The Kurdistan Regional Government in Iraq will continue using the AstraZeneca vaccine against COVID-19 after the European Union concluded there is a small chance it could cause blood clots. The British-Swedish vaccine is being deployed in several Middle Eastern countries while some European and African states are restricting its use.
A KRG Health Ministry spokesperson said that there have been no major issues with the AstraZeneca vaccine in the semiautonomous Kurdistan Region and that its administration will continue.
“There have been no major side effects. No blood clotting,” Aso Hawezy told Al-Monitor. “The Kurdistan Region will continue using it and continue using the other types of vaccines as well.”
On Wednesday, the European Union’s European Medicines Agency said that “unusual blood clots with low blood platelets should be listed as very rare side effects” of the AstraZeneca vaccine following a study. However, the EU body does still recommend taking the vaccine.
“The reported combination of blood clots and low blood platelets is very rare, and the overall benefits of the vaccine in preventing COVID-19 outweigh the risks of side effects,” the agency said in a press release.
The Kurdistan Region received 43,800 doses of the AstraZeneca vaccine in March. It previously received 5,000 doses of the Chinese Sinopharm vaccine. The region has a population of more than six million people.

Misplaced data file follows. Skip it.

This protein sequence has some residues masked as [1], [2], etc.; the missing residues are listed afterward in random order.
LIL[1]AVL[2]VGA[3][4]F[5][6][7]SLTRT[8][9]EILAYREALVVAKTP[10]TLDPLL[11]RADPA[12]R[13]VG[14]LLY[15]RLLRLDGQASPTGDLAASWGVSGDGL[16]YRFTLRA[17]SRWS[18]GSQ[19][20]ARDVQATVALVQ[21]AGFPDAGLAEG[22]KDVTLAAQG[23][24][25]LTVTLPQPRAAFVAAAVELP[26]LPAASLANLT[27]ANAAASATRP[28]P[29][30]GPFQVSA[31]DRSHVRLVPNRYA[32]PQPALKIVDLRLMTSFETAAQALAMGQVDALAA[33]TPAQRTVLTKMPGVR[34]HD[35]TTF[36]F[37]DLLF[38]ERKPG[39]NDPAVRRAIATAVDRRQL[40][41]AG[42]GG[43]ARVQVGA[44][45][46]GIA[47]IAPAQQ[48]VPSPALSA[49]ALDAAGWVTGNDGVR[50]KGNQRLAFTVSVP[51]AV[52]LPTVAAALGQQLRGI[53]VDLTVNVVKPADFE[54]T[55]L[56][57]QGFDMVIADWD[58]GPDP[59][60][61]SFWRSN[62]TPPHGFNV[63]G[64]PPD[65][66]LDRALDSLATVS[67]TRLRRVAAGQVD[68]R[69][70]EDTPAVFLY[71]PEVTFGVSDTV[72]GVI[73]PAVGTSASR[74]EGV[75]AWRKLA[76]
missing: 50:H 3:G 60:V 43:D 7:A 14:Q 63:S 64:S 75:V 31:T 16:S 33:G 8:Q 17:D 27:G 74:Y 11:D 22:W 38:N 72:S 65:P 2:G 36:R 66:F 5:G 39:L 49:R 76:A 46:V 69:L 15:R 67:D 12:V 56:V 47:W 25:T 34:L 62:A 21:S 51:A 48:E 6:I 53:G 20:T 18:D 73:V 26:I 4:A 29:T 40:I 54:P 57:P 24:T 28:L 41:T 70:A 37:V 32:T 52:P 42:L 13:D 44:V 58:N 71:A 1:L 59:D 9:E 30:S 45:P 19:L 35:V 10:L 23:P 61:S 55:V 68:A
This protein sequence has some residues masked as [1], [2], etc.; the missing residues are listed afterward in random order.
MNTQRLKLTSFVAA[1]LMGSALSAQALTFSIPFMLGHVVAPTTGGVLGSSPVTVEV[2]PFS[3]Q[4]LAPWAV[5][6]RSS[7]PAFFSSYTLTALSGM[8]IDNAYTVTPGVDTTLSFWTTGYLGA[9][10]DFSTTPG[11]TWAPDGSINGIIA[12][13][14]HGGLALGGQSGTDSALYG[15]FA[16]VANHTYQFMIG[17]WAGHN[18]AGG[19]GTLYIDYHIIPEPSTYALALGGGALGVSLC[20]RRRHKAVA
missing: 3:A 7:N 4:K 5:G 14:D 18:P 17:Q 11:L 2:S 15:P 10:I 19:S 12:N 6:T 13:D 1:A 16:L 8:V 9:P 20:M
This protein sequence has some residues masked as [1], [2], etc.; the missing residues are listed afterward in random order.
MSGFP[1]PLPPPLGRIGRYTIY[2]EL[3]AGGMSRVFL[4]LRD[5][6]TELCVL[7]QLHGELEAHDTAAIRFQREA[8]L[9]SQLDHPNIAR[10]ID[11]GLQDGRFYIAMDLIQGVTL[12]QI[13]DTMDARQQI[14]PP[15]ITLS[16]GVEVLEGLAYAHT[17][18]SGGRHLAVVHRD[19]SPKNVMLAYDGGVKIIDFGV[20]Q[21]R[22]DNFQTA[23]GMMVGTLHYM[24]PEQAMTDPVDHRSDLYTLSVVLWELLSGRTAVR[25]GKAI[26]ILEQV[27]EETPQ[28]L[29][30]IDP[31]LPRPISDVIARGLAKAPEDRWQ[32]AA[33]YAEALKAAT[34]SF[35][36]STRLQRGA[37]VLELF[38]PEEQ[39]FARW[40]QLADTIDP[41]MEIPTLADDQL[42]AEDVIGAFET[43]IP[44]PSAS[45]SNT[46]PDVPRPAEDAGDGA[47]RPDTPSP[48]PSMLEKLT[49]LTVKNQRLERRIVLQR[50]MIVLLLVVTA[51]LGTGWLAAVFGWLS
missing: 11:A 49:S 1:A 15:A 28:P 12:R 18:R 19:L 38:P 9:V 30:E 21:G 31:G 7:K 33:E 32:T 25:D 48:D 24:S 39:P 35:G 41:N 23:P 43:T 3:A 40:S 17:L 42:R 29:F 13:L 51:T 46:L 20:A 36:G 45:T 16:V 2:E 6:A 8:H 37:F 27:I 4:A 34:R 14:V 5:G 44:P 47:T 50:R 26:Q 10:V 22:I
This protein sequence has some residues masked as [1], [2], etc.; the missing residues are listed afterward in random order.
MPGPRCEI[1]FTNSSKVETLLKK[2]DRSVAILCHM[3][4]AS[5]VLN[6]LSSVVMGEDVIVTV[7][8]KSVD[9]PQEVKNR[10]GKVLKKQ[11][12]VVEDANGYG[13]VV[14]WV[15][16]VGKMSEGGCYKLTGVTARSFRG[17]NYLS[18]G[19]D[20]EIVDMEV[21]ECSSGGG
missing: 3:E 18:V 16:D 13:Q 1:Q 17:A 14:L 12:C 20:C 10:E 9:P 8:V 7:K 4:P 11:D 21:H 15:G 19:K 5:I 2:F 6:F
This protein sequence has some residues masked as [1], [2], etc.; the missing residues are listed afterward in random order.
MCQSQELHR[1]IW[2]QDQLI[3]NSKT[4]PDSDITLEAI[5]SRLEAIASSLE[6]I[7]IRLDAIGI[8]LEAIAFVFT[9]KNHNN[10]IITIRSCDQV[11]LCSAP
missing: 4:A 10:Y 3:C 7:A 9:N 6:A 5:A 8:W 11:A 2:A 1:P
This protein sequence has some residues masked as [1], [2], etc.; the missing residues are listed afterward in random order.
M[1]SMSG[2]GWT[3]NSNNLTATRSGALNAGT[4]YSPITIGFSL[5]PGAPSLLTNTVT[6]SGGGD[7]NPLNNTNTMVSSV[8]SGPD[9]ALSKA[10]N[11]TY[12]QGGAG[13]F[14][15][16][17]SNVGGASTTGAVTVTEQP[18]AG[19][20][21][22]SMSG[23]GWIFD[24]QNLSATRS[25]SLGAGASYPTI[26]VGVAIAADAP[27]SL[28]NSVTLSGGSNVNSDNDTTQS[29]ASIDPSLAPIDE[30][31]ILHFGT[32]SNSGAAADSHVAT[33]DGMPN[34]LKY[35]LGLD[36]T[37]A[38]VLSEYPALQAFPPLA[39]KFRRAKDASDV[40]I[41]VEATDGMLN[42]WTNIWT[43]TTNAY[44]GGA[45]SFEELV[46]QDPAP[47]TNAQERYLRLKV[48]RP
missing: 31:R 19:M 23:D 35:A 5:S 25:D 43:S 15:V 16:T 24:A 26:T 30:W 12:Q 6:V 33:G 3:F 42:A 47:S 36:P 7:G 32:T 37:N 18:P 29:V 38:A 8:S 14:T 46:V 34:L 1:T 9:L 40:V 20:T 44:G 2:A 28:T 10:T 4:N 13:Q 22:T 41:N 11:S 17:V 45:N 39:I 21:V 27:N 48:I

The KRG is seeing an increase in daily coronavirus cases. A curfew is in place in the region to mitigate the virus’ spread.
A March report from the Kurdish news outlet Rudaw said that some Kurdistan Region residents are skeptical of taking any vaccine, as is the case in much of the world.
Many other areas of the Middle East are also using the AstraZeneca vaccine. In March, Jordan received 144,000 doses of the vaccine and has begun administering them. The Palestinian Authority began administering Pfizer and AstraZeneca vaccine doses after a shipment from the World Health Organization’s COVAX program. Lebanon is also using AstraZeneca, but some people are hesitant to take it, according to Lebanese news reports.
European trust in the vaccine has decreased significantly following the reports of blood clots.
Some Middle Eastern states continue to receive new AstraZeneca doses. COVAX shipped 854,400 doses to Egypt last week.
Reactions to the reports of blood clots have been mixed internationally. Canada, like the Kurdistan Region, is still recommending the AstraZeneca vaccine, while Denmark suspended its use over the issue. South Africa also suspended using the vaccine, but cited concerns about its effectiveness against COVID-19 variants.